A year ago, the Twins fairly high-octane offense generated 4.8 runs per game in their first 10 games played. This season, the Twins sputtered out of the gate averaging two full runs fewer in the same amount of games. Let’s take a look at some of the reasons behind this scoring decline:
(1) No free passes
This year’s model has been unable to remain patient and selective – at least in contrast to last year’s team. In their first nine games, the lineup has managed to draw just 22 walks – the fewest in baseball. In comparison, through the first ten games last season, the team had coaxed 43 free passes off opposing pitchers. That’s 21 fewer base runners by virtue of walks alone.
This appears to be the byproduct of pressing. As the season progresses, hitters are compounding their issues at the plate by attempting to hit their way out of the doldrums. Only, we often see hitters stretch out the strike zone and put borderline pitches into play – frequently to the pitcher’s delight. Being more discriminating at the plate will lead to more base-runners and an inflation of a starter’s pitch count.
(2) Not capitalizing on favorable counts
This drought may lead one to believe that opposing teams are thundering hellfire and strikes across the plate however teams are actually avoiding the strike zone like the plague against the Twins. Minnesota has seen a very low number of first-pitch strikes to date (55.6% vs. 59% league average) and the seventh-lowest zone presence (46.2% vs. 48% league average). In theory, this should lead to favorable counts for the offense – one in which hitters can drive the ball or coax a walk -- yet those opportunities have been squandered.
When hitting ahead in the count, the 2010 Twins batted a robust .303/.473/.486 – slightly above the league norm under those circumstances. This year’s team is hitting nearly two hundred OPS points below that benchmark with a .250/.373/.384 line when ahead in the count.
In the recent broadcasts, Bert Blyleven stated that he believed opponents were pitching the Twins hitters’ backward more – that is, throwing more breaking and off-speed pitches during typical fastball counts. Observationally, this makes sense. I’ve witnessed several accounts when this happened, catching a hitter way out in front of the pitch when they expected something harder. Scientifically however, I am a tad more skeptical if this truly is the case. Without being able to pull pitch f/x data for the entire team on my own, I cannot corroborate or disprove Bert’s theory. At this point, let’s leave it as the Twins are not producing at the rate they did last year under the same conditions.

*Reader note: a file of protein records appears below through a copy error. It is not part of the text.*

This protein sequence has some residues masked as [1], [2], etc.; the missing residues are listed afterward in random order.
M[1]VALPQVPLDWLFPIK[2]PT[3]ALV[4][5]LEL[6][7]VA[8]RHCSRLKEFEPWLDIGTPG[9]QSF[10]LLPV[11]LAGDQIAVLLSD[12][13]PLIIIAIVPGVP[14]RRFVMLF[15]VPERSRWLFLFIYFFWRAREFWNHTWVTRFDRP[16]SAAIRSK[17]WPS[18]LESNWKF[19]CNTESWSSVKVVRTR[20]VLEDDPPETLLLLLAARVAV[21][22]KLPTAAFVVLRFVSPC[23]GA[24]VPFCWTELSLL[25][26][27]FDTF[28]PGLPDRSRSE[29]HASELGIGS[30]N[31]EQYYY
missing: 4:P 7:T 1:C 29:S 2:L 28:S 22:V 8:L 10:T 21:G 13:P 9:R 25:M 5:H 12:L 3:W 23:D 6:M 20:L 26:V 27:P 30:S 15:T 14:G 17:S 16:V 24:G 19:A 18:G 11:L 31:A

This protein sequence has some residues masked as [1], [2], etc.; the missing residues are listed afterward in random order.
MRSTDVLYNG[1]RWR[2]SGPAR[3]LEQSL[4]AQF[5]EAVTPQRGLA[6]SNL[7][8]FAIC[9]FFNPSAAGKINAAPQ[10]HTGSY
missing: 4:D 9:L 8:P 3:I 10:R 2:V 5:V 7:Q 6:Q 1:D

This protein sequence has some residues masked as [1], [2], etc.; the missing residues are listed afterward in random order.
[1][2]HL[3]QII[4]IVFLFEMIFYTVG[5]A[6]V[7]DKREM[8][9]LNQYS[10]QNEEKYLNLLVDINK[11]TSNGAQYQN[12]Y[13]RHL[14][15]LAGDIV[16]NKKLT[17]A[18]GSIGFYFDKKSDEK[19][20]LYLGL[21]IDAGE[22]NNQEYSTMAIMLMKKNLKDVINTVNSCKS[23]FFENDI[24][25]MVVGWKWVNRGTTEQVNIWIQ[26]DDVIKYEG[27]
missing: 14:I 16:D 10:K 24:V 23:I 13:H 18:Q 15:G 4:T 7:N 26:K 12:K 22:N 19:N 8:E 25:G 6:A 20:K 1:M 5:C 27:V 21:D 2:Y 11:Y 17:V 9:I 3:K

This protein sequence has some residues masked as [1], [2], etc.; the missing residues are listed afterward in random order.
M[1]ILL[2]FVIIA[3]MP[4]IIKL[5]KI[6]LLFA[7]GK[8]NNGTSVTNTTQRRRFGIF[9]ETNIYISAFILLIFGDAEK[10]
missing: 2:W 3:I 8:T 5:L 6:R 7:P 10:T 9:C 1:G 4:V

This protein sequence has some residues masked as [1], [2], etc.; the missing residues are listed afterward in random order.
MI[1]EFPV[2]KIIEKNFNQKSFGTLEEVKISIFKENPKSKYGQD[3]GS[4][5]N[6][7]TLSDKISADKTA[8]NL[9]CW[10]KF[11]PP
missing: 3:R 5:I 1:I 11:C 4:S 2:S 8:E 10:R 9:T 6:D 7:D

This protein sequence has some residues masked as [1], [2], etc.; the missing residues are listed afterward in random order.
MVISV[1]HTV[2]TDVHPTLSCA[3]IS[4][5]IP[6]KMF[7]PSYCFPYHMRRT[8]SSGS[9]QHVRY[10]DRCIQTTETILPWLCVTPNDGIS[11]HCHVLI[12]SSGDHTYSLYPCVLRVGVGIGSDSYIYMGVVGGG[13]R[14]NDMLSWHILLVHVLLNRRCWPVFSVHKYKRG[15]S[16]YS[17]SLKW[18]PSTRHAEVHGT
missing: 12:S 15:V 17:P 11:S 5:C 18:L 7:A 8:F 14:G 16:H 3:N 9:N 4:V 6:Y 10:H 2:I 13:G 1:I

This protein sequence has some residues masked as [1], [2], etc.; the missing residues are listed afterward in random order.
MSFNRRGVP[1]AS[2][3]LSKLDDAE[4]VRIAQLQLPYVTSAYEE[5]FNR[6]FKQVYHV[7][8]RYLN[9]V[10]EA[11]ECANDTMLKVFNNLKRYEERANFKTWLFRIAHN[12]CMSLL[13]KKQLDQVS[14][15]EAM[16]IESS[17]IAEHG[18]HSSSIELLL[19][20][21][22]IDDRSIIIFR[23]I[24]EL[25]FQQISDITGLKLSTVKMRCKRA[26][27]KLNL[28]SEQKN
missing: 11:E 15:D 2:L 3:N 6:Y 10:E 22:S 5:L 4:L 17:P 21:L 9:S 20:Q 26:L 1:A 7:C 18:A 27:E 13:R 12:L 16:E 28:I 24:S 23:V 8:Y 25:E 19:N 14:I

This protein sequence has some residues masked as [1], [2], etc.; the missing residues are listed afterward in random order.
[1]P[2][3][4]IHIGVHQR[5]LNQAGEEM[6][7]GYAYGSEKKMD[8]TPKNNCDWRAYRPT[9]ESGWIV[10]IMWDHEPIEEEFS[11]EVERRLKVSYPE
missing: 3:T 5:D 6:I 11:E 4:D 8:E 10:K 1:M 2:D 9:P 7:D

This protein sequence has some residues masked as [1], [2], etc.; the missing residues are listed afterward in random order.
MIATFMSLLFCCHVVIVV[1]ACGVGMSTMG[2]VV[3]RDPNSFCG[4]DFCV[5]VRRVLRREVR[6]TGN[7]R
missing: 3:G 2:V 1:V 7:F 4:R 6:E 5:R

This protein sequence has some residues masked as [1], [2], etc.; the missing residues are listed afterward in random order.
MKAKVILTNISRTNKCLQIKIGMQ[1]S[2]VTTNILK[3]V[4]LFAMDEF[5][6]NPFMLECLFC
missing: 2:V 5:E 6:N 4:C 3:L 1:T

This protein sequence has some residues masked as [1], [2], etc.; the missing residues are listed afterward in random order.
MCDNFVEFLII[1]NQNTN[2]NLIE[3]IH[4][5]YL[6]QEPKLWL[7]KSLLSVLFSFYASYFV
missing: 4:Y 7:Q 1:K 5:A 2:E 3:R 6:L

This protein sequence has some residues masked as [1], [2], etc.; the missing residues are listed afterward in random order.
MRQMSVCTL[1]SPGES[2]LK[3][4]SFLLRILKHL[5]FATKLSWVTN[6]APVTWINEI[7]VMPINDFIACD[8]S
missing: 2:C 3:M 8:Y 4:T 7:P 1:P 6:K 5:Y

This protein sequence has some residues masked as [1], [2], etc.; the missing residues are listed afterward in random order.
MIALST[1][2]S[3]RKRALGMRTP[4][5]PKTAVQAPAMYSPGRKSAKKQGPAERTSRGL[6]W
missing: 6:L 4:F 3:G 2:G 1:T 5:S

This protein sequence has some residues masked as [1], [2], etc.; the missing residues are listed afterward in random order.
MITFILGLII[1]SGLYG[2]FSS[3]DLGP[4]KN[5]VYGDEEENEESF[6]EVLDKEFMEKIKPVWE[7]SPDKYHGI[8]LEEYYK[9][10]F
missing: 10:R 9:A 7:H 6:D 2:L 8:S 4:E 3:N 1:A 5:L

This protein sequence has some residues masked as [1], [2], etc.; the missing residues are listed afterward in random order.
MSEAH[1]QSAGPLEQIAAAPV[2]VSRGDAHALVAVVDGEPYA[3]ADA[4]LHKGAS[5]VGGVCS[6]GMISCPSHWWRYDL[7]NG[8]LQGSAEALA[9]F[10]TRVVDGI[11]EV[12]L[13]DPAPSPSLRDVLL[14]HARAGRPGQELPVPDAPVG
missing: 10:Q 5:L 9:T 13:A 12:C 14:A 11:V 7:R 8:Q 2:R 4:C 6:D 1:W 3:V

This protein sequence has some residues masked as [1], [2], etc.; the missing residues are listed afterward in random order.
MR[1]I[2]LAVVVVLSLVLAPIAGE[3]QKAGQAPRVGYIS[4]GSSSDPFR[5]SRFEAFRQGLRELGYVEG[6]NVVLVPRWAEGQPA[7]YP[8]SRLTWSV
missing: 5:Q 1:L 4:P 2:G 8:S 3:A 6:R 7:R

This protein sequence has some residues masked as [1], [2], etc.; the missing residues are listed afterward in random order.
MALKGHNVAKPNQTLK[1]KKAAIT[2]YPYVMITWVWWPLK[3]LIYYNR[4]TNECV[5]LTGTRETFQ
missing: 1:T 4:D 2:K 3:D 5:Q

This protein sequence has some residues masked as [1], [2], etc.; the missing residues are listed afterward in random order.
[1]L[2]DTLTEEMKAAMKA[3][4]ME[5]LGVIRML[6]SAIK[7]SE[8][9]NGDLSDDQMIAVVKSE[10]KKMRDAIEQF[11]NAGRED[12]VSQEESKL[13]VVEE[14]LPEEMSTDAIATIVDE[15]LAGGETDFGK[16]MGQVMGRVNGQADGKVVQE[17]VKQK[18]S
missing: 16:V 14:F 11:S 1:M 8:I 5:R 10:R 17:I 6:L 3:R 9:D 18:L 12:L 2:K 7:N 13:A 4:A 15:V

(3) Not driving the ball to the opposite field
From 2008 to 2010, the Twins blasted their way to the plate by driving the ball the other way. Sure, it may be an approach that David Ortiz thinks makes you “hit like a little bitch”, but it worked for the Twins. In that duration, the team amassed a .330 wOBA – the best in baseball. They piled up 1,226 hits when going “oppo” (the most in that time) as well as 296 doubles (also the most). This season, they’ve shown little pop going the other way. While they are struggling to get hits to all fields, they have a muddling .252 wOBA with just two extra base hits.
This stat is more of a barometer to fundamentally how the team is hitting. When you see numerous opposite field shots, you know that the hitters are sitting back and driving pitches outside. When you see the number of hard-hit opposite field balls drop, there is likely a rise in pulled groundballs as hitters tend to turn over on those pitches away.
With a park that plays big like Target Field does, you will likely see opposing teams implement the same strategy the Royals’ Jeff Francis did on Tuesday night and that is destroy the outer-half of the plate. Hitters are not likely to drive that pitch to the opposite field for a home run so damage will be minimal in a worst case scenario. In the best case, the opponents simply roll their wrists over and put the ball on the ground. The Twins hitters need to show they can drive that pitch with consistency to the opposite field where they have demonstrated success in the past.
On Tuesday, April 19th, Lindsay Guentzel (the former “Intern Gal” at KFAN) is hosting a benefit for The Leukemia & Lymphoma Society at Bayside Grille in Excelsior. In additional to watching the Twins take on the Baltimore Orioles, there will be food & drink specials along with drawings & prizes (I’ve got some DiamondCentric shirts and pint glass to giveaway) all supporting a terrific cause. Please come out to the Lake and join us!